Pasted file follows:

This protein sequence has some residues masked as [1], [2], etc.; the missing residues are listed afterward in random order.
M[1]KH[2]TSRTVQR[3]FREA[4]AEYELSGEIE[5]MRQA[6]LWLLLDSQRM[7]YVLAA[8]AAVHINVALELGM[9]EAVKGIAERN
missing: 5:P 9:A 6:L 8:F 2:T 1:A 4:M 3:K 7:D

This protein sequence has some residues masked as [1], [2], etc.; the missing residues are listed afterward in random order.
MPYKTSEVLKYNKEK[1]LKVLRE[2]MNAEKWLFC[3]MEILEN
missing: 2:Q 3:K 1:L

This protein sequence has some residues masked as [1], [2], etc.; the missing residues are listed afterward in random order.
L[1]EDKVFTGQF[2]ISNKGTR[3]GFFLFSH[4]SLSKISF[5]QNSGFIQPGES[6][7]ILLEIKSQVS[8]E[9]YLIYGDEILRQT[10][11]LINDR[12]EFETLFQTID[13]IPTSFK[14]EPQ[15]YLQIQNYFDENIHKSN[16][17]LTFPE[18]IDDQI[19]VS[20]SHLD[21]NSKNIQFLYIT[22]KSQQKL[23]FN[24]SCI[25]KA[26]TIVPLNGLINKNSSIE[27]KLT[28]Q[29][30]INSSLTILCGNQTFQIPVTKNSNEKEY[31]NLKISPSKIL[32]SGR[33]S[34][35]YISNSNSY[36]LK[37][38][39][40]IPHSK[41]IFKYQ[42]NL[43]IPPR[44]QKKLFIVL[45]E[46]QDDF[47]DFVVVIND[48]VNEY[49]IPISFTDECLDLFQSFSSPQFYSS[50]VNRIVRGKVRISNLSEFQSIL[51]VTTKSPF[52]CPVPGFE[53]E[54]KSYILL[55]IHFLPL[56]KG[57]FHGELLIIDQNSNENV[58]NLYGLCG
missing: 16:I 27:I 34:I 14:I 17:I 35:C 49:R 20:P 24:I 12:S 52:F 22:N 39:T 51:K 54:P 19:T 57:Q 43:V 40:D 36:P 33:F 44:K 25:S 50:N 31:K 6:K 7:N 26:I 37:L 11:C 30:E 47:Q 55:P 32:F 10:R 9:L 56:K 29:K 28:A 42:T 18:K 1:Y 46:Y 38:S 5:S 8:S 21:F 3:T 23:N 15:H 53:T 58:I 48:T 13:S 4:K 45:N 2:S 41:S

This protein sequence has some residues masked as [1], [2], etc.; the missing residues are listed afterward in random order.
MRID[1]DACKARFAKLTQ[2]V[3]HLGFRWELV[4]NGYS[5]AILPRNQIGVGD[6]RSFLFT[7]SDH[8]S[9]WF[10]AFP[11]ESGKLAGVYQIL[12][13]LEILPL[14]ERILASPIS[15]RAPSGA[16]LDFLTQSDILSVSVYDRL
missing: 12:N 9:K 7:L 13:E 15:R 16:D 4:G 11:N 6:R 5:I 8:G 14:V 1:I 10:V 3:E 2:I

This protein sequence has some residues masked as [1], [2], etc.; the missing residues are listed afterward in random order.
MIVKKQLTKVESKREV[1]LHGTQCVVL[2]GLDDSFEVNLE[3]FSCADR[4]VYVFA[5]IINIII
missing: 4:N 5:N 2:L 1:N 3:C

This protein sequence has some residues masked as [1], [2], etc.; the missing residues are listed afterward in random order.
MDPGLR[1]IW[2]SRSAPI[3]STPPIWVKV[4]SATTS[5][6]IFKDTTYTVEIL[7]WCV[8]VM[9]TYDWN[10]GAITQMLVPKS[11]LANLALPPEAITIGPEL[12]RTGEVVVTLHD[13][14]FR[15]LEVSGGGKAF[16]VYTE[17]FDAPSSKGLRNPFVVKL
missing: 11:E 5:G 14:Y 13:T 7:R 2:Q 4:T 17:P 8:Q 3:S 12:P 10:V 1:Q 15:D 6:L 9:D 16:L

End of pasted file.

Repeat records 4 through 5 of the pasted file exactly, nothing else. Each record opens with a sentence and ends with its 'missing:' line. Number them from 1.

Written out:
This protein sequence has some residues masked as [1], [2], etc.; the missing residues are listed afterward in random order.
MRID[1]DACKARFAKLTQ[2]V[3]HLGFRWELV[4]NGYS[5]AILPRNQIGVGD[6]RSFLFT[7]SDH[8]S[9]WF[10]AFP[11]ESGKLAGVYQIL[12][13]LEILPL[14]ERILASPIS[15]RAPSGA[16]LDFLTQSDILSVSVYDRL
missing: 12:N 9:K 7:L 13:E 15:R 16:D 4:G 11:N 6:R 5:I 8:G 14:V 1:I 10:V 3:E 2:I

This protein sequence has some residues masked as [1], [2], etc.; the missing residues are listed afterward in random order.
MIVKKQLTKVESKREV[1]LHGTQCVVL[2]GLDDSFEVNLE[3]FSCADR[4]VYVFA[5]IINIII
missing: 4:N 5:N 2:L 1:N 3:C